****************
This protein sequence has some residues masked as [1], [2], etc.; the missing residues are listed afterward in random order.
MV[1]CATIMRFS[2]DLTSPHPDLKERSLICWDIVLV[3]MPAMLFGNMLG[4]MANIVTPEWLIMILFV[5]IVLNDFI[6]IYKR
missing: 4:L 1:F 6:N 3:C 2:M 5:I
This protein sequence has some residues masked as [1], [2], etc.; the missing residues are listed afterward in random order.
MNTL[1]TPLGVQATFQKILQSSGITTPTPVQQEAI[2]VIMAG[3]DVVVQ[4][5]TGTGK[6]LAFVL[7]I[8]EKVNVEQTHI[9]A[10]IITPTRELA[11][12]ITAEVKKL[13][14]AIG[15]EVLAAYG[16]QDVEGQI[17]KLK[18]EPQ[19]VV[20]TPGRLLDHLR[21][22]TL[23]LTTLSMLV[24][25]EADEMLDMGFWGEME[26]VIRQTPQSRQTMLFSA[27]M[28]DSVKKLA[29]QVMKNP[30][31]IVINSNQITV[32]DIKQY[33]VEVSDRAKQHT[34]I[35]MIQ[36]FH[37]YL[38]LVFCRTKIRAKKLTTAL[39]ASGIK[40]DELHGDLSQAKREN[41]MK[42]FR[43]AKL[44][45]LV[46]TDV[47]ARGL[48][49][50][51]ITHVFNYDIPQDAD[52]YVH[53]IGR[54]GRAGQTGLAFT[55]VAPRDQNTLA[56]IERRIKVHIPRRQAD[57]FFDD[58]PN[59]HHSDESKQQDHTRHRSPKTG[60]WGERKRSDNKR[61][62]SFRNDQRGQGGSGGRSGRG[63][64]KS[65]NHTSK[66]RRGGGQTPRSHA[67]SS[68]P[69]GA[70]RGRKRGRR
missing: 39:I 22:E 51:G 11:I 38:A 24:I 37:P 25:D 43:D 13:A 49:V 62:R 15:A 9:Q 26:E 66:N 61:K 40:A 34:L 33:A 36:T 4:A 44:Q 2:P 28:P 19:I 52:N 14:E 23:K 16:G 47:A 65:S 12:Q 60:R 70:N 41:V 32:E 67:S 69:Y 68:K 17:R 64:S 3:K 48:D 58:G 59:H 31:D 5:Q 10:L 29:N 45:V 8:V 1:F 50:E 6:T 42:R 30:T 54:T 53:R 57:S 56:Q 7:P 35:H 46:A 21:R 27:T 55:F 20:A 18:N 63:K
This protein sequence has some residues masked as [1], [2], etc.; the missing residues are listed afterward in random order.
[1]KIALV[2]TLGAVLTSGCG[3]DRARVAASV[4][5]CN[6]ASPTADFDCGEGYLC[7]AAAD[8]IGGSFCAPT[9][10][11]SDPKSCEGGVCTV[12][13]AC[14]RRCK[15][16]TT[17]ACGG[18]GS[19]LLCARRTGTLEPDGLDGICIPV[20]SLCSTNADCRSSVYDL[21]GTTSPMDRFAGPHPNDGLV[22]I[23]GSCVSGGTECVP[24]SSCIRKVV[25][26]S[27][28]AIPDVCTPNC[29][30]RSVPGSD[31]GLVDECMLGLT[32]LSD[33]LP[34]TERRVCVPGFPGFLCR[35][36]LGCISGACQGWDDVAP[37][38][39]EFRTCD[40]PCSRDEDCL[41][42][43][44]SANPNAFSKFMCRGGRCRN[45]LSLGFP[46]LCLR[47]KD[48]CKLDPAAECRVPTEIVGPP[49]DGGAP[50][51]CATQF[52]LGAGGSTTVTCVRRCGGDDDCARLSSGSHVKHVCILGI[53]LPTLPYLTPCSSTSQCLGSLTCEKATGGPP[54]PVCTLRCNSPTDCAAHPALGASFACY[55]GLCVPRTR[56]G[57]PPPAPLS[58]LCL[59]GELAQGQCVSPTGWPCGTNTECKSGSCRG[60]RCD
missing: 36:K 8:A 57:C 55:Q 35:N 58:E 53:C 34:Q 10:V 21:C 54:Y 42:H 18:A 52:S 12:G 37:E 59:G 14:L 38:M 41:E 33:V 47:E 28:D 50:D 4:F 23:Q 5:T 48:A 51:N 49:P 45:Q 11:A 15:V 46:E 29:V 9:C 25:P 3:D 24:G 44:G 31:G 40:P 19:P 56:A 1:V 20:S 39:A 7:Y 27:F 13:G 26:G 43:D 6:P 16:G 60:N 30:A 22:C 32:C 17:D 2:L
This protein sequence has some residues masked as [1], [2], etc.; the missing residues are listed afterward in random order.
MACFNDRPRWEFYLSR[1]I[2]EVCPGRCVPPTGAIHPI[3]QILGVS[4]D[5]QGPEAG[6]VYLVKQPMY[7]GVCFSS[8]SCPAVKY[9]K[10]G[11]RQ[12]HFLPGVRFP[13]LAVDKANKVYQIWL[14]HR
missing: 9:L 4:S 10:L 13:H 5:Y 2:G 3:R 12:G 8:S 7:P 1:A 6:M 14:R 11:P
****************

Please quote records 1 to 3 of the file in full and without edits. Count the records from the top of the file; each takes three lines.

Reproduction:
This protein sequence has some residues masked as [1], [2], etc.; the missing residues are listed afterward in random order.
MV[1]CATIMRFS[2]DLTSPHPDLKERSLICWDIVLV[3]MPAMLFGNMLG[4]MANIVTPEWLIMILFV[5]IVLNDFI[6]IYKR
missing: 4:L 1:F 6:N 3:C 2:M 5:I
This protein sequence has some residues masked as [1], [2], etc.; the missing residues are listed afterward in random order.
MNTL[1]TPLGVQATFQKILQSSGITTPTPVQQEAI[2]VIMAG[3]DVVVQ[4][5]TGTGK[6]LAFVL[7]I[8]EKVNVEQTHI[9]A[10]IITPTRELA[11][12]ITAEVKKL[13][14]AIG[15]EVLAAYG[16]QDVEGQI[17]KLK[18]EPQ[19]VV[20]TPGRLLDHLR[21][22]TL[23]LTTLSMLV[24][25]EADEMLDMGFWGEME[26]VIRQTPQSRQTMLFSA[27]M[28]DSVKKLA[29]QVMKNP[30][31]IVINSNQITV[32]DIKQY[33]VEVSDRAKQHT[34]I[35]MIQ[36]FH[37]YL[38]LVFCRTKIRAKKLTTAL[39]ASGIK[40]DELHGDLSQAKREN[41]MK[42]FR[43]AKL[44][45]LV[46]TDV[47]ARGL[48][49][50][51]ITHVFNYDIPQDAD[52]YVH[53]IGR[54]GRAGQTGLAFT[55]VAPRDQNTLA[56]IERRIKVHIPRRQAD[57]FFDD[58]PN[59]HHSDESKQQDHTRHRSPKTG[60]WGERKRSDNKR[61][62]SFRNDQRGQGGSGGRSGRG[63][64]KS[65]NHTSK[66]RRGGGQTPRSHA[67]SS[68]P[69]GA[70]RGRKRGRR
missing: 39:I 22:E 51:G 11:I 38:A 24:I 37:P 25:D 43:D 13:A 49:V 62:R 15:A 9:Q 26:E 66:N 61:K 40:A 34:L 33:A 36:T 4:A 44:Q 2:P 28:P 19:I 52:N 14:E 23:K 16:G 47:A 65:S 12:Q 60:R 70:N 41:V 32:E 67:S 69:Y 68:K 17:R 64:S 3:K 48:D 58:G 59:H 31:D 5:Q 10:L 29:N 45:V 8:V 1:F 50:E 6:T 42:R 30:T 54:T 53:R 57:S 56:Q 7:P 35:H 46:A 21:R 27:T 55:F 20:A 18:N 63:K
This protein sequence has some residues masked as [1], [2], etc.; the missing residues are listed afterward in random order.
[1]KIALV[2]TLGAVLTSGCG[3]DRARVAASV[4][5]CN[6]ASPTADFDCGEGYLC[7]AAAD[8]IGGSFCAPT[9][10][11]SDPKSCEGGVCTV[12][13]AC[14]RRCK[15][16]TT[17]ACGG[18]GS[19]LLCARRTGTLEPDGLDGICIPV[20]SLCSTNADCRSSVYDL[21]GTTSPMDRFAGPHPNDGLV[22]I[23]GSCVSGGTECVP[24]SSCIRKVV[25][26]S[27][28]AIPDVCTPNC[29][30]RSVPGSD[31]GLVDECMLGLT[32]LSD[33]LP[34]TERRVCVPGFPGFLCR[35][36]LGCISGACQGWDDVAP[37][38][39]EFRTCD[40]PCSRDEDCL[41][42][43][44]SANPNAFSKFMCRGGRCRN[45]LSLGFP[46]LCLR[47]KD[48]CKLDPAAECRVPTEIVGPP[49]DGGAP[50][51]CATQF[52]LGAGGSTTVTCVRRCGGDDDCARLSSGSHVKHVCILGI[53]LPTLPYLTPCSSTSQCLGSLTCEKATGGPP[54]PVCTLRCNSPTDCAAHPALGASFACY[55]GLCVPRTR[56]G[57]PPPAPLS[58]LCL[59]GELAQGQCVSPTGWPCGTNTECKSGSCRG[60]RCD
missing: 36:K 8:A 57:C 55:Q 35:N 58:E 53:C 34:Q 10:V 21:C 54:Y 42:H 18:A 52:S 12:G 37:E 59:G 14:L 38:M 41:E 33:V 47:E 28:D 50:D 4:F 23:Q 5:T 48:A 51:N 49:P 45:Q 11:A 15:V 46:E 29:V 9:C 25:P 3:D 24:G 44:G 31:G 40:P 19:P 56:A 1:V 20:S 39:A 7:Y 27:F 13:G 26:G 43:D 6:P 16:G 60:N 30:A 22:C 32:C 17:D 2:L